and a specific precinct. The order in which these packets are found
    in the codestream is called the "progression order". The ordering
    of the packets can progress along four axes: layer, component,
    resolution level and precinct.

    Providing priority field to show importance of data contained in a
    given RTP packet makes the most of JPEG 2000 progressive/scalable
    functions.

    In resolution progression order, the higher decomposition level is
    more important.  The priority field of the RTP packet that contains
    the higher decomposition level is set to the higher priority.
    When transmitted in spatial resolution order, LL0 components data
    is set to the highest priority.


6.1 Priority mapping table

    For the progression order, the priority value to be given to each
    JPEG 2000 packet is defined by the priority mapping table.  The
    higher the importance, the smaller the priority value.  The priority
    mapping table can define the priority values for spatial resolution,
    layer, color component, or precinct level. This priority table is
    sent from the sender to a receiver through another protocol (RTSP,
    SIP, etc.) outside of RTP.  To change the priority mapping table, a
    new priority mapping table must be sent from the sender to the
    receiver as needed.

    If there is no priority mapping table, the priority value of the RTP
    packet must be set to '0xff'.

    For example, the priority table can be sent to the receiver from the
    sender but the receiver will determine its own level of priority RTP
    packets to receive using the priority table as a guideline.

    The priority value of 1 has the highest priority in the priority
    mapping table.  As the priority value increases, the priority
    becomes lower.  If transmission is performed without attaching any
    priority mapping table, 0xff (255) must be set in the priority
    field.

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    For RTP packets that only consist of a whole or fragmented main or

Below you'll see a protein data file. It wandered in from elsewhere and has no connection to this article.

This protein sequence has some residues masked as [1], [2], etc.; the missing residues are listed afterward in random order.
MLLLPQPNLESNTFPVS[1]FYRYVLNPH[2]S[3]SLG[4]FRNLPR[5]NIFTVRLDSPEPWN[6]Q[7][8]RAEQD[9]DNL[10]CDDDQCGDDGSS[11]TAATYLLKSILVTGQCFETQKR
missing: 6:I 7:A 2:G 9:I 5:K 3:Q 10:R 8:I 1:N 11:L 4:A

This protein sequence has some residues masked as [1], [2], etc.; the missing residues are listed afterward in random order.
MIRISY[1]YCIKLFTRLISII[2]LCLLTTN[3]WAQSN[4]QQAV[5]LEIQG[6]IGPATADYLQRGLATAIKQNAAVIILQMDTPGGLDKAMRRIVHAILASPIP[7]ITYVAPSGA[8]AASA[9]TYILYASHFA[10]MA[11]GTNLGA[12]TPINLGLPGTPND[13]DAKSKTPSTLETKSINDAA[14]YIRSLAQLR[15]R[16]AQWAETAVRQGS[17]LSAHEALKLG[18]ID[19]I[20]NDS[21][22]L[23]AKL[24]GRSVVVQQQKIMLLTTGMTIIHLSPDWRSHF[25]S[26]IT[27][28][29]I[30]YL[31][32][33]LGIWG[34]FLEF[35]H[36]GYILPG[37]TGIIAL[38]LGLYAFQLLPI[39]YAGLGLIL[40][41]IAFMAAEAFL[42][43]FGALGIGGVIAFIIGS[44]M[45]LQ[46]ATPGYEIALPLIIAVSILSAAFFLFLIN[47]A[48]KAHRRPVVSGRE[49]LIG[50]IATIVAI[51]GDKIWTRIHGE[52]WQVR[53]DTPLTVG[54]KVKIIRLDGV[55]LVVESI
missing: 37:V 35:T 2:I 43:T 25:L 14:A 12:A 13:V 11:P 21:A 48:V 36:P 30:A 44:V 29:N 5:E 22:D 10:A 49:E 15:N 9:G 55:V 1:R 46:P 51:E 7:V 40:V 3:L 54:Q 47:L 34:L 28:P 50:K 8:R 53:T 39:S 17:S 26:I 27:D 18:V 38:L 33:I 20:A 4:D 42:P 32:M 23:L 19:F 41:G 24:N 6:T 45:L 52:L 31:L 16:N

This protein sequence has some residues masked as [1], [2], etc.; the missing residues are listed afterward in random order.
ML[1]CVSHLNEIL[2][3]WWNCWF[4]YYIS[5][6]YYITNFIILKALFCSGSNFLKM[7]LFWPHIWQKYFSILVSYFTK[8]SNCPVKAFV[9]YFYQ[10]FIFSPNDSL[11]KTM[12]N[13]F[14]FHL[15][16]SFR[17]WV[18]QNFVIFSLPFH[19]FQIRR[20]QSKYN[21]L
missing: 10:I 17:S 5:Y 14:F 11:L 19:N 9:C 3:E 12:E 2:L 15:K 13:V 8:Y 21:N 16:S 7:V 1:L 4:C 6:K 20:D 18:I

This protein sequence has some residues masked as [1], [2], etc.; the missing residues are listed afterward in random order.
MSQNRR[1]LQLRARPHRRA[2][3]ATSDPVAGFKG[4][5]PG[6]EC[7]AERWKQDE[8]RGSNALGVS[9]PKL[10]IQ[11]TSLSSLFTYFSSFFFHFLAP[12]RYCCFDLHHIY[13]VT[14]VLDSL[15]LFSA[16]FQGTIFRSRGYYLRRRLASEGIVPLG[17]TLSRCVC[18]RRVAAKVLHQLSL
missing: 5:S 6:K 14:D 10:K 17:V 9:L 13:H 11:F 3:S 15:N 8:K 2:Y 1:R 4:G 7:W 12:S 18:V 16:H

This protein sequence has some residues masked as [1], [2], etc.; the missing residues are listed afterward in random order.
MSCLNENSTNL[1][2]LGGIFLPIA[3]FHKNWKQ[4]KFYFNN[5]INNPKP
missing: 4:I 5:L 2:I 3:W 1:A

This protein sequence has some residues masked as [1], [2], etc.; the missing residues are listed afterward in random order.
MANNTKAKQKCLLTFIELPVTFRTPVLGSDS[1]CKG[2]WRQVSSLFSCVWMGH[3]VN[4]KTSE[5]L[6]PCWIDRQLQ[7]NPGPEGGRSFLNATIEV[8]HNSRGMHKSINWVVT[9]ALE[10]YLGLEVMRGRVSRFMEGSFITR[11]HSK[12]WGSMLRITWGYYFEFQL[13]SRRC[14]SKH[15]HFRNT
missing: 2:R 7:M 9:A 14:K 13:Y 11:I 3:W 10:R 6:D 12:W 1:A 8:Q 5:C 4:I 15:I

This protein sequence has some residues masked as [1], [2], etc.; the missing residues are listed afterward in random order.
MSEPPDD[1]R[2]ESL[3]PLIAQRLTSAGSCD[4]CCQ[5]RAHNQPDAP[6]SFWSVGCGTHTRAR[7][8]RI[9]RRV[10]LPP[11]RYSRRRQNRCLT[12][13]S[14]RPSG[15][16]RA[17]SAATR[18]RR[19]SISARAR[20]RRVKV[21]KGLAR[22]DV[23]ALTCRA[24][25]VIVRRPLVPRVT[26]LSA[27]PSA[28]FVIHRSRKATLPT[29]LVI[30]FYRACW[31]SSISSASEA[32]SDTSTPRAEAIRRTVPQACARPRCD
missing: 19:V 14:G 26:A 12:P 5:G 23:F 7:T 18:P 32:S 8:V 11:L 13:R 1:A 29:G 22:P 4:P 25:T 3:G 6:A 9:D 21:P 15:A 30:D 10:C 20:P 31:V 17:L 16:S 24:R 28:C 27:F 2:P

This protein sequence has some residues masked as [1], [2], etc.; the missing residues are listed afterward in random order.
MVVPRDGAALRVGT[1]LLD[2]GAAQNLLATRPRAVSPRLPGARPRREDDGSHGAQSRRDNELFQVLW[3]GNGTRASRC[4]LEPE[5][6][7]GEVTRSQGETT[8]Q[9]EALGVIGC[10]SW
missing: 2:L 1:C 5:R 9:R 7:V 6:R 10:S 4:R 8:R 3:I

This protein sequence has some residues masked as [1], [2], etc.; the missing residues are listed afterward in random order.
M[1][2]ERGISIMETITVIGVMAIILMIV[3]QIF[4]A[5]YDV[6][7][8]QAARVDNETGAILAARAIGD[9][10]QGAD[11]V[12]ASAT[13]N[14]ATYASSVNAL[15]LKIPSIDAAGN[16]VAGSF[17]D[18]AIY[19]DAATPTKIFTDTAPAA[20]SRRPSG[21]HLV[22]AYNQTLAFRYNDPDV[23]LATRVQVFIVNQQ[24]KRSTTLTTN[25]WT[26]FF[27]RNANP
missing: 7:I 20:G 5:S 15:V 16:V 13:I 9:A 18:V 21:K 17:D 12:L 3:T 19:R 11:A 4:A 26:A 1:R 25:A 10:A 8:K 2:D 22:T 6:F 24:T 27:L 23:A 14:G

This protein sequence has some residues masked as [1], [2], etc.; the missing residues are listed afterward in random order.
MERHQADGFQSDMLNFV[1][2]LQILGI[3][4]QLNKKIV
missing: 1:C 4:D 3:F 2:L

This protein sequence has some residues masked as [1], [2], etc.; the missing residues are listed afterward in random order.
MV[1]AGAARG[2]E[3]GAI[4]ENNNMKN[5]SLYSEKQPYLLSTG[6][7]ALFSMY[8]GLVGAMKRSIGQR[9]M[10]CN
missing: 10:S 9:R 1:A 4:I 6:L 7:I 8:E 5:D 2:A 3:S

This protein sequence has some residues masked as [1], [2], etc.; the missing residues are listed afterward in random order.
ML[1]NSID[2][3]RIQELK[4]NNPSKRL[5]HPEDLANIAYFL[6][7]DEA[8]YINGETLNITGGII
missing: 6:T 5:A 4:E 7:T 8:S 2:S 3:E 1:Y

tile header and containing no JPEG 2000 packets , priority 0 must be
    set by the sender if a priority mapping table is used.  (If a
    priority mapping table is not used, the priority value must be 0xff
    for the same RTP packets.)

    The sender may transmit each priority using separate multiple RTP
    sessions defined by the priority value. For example, different
    priority may be allocated to other multicast groups. The sender may
    also transmit all priority valued RTP packets using a single RTP
    session.

    When multiple JPEG 2000 packets are included in a single RTP packet,
    the higher priority value of JPEG 2000 packets is set for the whole
    RTP packet by the sender.

    In the following, an example of priority mapping table is shown.
    The component based priority should be used when there is a higher
    priority component like Y in YUV components.


6.1.1 Layer based priority

    This is an example of priority mapping table in the progression
    order in which SNR is improved progressively.  The JPEG 2000 packet
    of layer 0 and resolution 0 has the highest priority.  The JPEG 2000
    packets with layer 0 and resolution 1 or more are next in priority.
    As the layer number increases, the priority becomes lower.

        L  R  C P | priority
      ------------+-------------